Critical Distance Writing

N. Scott Momaday once wrote:

'In 1974 I accepted an invitation to teach at Moscow State University, and I lived in Moscow, in what was then the U.S.S.R. for six months ... something about that time and place made for a surge in me, a kind of creative explosion. I wrote numerous poems, some on the landscapes of my native Southwest, urged, I believe, by an acute homesickness.'

Annie Dillard calls this 'critical distance':

'Writers very often need to be away from a place to write about it well. Ibsen wrote his Norway plays when he was living in Italy. Willa Cather wrote her prairie novels when she was living in New York City. James Joyce wrote his Dublin novel and Dublin short stories when he was living in Paris. Mark Twain wrote about Missouri when he was living in Hartford. Walt Whitman wrote about life outside and they found out recently he barely left his room. That’s called critical distance or something. You have to have it.'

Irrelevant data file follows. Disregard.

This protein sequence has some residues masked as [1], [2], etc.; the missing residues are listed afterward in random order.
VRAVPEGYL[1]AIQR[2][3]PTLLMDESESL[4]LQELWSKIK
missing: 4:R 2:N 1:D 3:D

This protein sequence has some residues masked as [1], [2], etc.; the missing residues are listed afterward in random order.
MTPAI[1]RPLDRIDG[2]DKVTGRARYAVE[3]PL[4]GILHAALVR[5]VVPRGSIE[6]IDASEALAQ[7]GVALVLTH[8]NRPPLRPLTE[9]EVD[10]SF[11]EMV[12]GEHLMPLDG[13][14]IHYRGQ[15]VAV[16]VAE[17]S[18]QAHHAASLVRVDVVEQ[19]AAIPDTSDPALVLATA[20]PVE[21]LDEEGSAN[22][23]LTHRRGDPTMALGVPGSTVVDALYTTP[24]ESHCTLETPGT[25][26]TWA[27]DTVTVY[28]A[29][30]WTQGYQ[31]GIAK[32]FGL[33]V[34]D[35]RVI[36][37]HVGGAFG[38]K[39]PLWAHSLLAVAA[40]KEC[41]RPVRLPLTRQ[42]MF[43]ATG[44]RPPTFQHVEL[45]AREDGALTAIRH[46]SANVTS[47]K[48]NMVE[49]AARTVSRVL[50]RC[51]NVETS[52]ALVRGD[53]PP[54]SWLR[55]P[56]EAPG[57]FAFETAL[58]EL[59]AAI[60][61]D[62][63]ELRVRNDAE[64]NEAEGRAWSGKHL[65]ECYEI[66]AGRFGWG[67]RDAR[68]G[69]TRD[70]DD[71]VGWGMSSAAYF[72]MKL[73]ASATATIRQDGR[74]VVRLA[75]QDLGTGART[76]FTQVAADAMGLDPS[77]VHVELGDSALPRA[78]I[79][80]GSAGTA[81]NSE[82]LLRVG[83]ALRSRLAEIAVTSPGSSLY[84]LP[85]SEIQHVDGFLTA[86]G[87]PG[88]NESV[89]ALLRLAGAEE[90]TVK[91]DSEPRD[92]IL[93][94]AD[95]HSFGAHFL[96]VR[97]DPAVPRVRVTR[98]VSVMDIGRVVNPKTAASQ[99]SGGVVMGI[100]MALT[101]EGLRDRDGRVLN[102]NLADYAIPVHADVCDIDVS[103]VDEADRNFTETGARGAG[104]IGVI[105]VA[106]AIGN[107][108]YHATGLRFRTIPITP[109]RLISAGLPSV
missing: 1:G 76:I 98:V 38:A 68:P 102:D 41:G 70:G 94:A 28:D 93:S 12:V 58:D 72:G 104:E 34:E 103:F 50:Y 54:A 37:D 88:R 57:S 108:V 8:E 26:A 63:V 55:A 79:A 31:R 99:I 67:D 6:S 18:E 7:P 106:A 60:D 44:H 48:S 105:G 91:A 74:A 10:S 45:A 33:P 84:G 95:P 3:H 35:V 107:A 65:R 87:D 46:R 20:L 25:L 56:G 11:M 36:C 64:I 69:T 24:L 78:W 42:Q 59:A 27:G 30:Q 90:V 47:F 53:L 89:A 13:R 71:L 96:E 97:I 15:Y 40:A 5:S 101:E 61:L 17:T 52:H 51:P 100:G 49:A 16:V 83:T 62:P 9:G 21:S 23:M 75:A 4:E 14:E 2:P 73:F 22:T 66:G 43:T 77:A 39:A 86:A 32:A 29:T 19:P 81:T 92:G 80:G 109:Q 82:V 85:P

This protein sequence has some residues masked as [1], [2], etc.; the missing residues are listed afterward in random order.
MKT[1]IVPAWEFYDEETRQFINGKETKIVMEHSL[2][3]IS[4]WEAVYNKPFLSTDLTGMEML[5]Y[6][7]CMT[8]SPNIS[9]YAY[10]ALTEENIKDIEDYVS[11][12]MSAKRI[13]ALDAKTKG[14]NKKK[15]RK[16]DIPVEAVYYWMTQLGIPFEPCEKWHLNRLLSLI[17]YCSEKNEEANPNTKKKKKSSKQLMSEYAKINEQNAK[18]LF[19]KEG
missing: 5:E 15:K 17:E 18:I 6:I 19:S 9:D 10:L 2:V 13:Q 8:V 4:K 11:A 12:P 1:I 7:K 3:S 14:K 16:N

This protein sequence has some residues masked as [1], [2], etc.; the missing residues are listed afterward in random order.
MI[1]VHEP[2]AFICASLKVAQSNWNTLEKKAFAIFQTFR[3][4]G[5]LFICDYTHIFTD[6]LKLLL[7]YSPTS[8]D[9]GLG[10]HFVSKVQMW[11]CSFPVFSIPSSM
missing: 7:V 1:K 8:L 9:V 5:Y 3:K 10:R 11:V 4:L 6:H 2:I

- Annie Dillard, from 'The Thoreau of the Suburbs'

Nabokov on the Poet's Organic Miracle

Am currently reading Nabokov's Pale Fire and was struck by the narrator's admiration of the fictitious poet John Shade:

I am witnessing a physiological phenomenon: John Shade perceiving and transforming the world, taking it in and taking it apart, re-combining its elements in the very process of storing them up so as to produce at some unspecified date an organic miracle, a fusion of image and music, a line of verse. And I experienced the same thrill as when in my early boyhood I once watched across the tea table in my uncle's castle a conjurer who had just given a fantastic performance and was now quietly consuming a vanilla ice. I stared at his powdered cheeks, at the magical flower in his buttonhole where it had passed through a succession of different colors and had now become fixed as a white carnation, and especially at his marvelous fluid-looking fingers which could if he chose make his spoon dissolve into a sunbeam by twiddling it, or turn his plate into a dove by tossing it up in the air ... Shade's poem is, indeed, that sudden flourish of magic: my gray-haired friend, my beloved old conjurer, put a pack of index cards into his had - and shook out a poem.